As a family we have pets. We have a dog, a beagle, which I will undoubtedly post about one day and we have an aquarium.
Our first fish aquarium was a little one gallon tank for a betta my son won at a fair. This fish lasted for about two years. After him, we tried many different fish until we upgraded to a five gallon Fluval Spec V aquarium.
Fresh water aquarium keeping can be a challenge. Despite my many years of personal and professional experience with fish keeping (my first jobs in high school and college where in pet/fish stores and I was a marine biology major for a while), our little tank never really flourished.
Enter the Mbuna
In the last year I changed the aquarium occupants to a mbunas, also know as African cichlids. Mbuna (pronounced boo-nuh) is the Tonga word for rockfish referring to the colorful and amazing fish living amongst the piled rocky shores of Lake Malawi in Africa. Lake Malawi, bordered by Malawi, Mozambique and Tanzania, is incredible in it's own right. It is a rift lake and is the ninth largest and the sixth deepest lake in the world. It also has more species of fish than any other lake in the world, estimated to be about a 1000 cichlids alone. This region is also near where Australopithecus afarensis was first found.
Due to the depth of the lake, mbunas have evovled very deep and varied coloration and due to their territorial natures, then are very active, aggressive fish. These fish are readily visible, not startled by people outside and always a pleasure to watch. They don't play well with other fish in the aquarium and they pretty much get the aquarium to themselves. They need a lot of hiding places to feel secure.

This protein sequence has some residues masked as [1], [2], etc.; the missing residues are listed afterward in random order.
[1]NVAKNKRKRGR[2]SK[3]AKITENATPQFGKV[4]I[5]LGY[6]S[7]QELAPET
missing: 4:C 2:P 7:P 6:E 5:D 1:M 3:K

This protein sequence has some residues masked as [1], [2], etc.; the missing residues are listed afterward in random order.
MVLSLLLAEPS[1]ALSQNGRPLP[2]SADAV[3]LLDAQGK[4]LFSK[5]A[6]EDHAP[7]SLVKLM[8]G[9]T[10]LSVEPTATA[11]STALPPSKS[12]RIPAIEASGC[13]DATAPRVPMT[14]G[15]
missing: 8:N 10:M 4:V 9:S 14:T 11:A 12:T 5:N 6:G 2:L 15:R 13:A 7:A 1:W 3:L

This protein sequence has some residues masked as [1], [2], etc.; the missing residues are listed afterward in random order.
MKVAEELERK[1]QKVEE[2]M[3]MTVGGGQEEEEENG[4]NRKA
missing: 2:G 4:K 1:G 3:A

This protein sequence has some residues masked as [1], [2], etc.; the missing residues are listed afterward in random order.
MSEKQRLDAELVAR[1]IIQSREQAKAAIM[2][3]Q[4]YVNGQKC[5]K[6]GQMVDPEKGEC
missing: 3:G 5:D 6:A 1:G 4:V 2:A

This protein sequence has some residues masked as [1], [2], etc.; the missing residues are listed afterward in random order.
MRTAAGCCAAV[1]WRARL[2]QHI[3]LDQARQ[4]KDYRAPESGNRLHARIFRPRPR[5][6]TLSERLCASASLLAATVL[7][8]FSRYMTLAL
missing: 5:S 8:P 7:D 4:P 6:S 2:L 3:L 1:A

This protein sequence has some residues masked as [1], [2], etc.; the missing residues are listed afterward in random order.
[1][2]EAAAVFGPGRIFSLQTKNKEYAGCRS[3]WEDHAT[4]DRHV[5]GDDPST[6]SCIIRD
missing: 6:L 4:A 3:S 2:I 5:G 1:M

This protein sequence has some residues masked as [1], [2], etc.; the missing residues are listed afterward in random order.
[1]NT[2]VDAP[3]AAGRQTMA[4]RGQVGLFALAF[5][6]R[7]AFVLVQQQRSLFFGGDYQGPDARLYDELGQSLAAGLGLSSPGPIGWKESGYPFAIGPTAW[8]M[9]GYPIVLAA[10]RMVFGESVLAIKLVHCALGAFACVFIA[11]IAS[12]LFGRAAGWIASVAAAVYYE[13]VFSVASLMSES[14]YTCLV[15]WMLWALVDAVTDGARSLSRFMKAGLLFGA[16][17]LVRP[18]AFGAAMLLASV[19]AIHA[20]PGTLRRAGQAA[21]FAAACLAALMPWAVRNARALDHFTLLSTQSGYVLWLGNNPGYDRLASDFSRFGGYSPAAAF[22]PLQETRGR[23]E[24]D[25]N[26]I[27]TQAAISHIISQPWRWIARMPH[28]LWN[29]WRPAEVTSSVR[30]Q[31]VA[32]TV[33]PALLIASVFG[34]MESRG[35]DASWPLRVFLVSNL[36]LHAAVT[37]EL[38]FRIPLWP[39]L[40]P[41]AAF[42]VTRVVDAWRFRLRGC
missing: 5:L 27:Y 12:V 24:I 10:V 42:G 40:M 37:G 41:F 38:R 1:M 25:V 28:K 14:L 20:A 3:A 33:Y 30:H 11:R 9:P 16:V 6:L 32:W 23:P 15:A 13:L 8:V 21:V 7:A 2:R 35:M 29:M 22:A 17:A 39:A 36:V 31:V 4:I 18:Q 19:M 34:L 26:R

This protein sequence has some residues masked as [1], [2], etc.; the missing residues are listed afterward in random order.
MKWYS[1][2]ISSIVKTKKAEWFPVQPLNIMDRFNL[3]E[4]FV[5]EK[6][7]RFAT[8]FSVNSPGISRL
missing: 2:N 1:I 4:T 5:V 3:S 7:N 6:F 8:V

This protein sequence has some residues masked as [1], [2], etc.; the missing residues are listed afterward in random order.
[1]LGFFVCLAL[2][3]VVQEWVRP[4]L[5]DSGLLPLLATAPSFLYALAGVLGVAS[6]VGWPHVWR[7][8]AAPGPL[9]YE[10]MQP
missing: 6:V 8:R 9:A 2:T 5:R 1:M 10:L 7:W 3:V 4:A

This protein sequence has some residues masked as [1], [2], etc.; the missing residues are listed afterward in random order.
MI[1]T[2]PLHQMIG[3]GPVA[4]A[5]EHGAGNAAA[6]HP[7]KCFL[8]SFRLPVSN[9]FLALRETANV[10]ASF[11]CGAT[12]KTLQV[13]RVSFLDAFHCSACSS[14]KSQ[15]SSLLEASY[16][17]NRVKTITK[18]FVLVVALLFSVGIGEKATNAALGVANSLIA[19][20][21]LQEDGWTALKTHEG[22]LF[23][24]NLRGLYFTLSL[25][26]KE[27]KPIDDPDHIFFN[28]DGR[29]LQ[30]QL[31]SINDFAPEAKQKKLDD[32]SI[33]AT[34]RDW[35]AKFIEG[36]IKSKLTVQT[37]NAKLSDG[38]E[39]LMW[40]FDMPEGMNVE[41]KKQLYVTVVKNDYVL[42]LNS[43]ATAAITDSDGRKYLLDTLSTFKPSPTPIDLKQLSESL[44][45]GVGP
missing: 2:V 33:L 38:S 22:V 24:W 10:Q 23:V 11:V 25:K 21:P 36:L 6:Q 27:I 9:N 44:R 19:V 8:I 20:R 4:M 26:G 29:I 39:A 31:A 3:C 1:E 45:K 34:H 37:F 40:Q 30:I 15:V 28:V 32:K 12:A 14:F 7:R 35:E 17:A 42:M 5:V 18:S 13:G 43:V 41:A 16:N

Below is our take currently:
Normally, mbunas are known for uprooting plants, but due to the small size of the fish and large size of the substrate gravel, that isn't much of an issue. The mbunas all have territories and are quite happy in there aquarium chasing around, hiding and munching on the plants. The live plants are from all over the world and flow gracefully in the filter current. I am frequently replacing plants as they chomp through bits of them.
Our five little mbunas are named after members of The Beatles, in reference to the little yellow submarine in our aquarium, and in honor of my son's grandparents. The photos below are not from our actual fish, but Wikipedia images, but they show each species:
Paul – Pseudotropheus demasoni is rather timed and hangs mostly in the left of the tank:
John and George – Maylandia estherae are a bit different. John is the boss, largest and orange with dynamic gray mottling. He is constantly exploring. George is solid orange more timed and hangs in the middle:
Ringo – Melanochromis auratus is very bold and roams throughout the tank:
Pete – Labidiochromis caeruleus - Pete, named after the first drummer, is semi-timed and hangs on the left. He was hiding in the aquarium photo above:
People often see these fish are remark that they look like marine fish. I could never support having a marine aquarium. Mbunas breed very readily in captivity and are excellent parents, protecting their young aggressively. All of my fish are domestically bred, as are the vast majority of fresh water fish you find in most stores. Very few marine fish can be breed in captivity, and the resulting damage to our ocean reefs is horrible:
If you love marine fish, visit an aquarium, such as the Long Beach Aquarium of the Pacific or the Monterey Bay Aquarium. Better yet, take up Snuba, snorkeling or even scuba diving and visit these beautiful fish in their natural habitats. I'm considering one day going to Malawi to dive in Lake Malawi.
I have really enjoyed these fish. Following simple rules, including making sure the water conditions are good, they are very hardy and easy to care for. Most new aquarists overlook these fish, often found on the edge of aquarium fish sections. I was once guilty of this too. In time I was able to convince my family to adopt these little mbunas, and we haven't looked back since!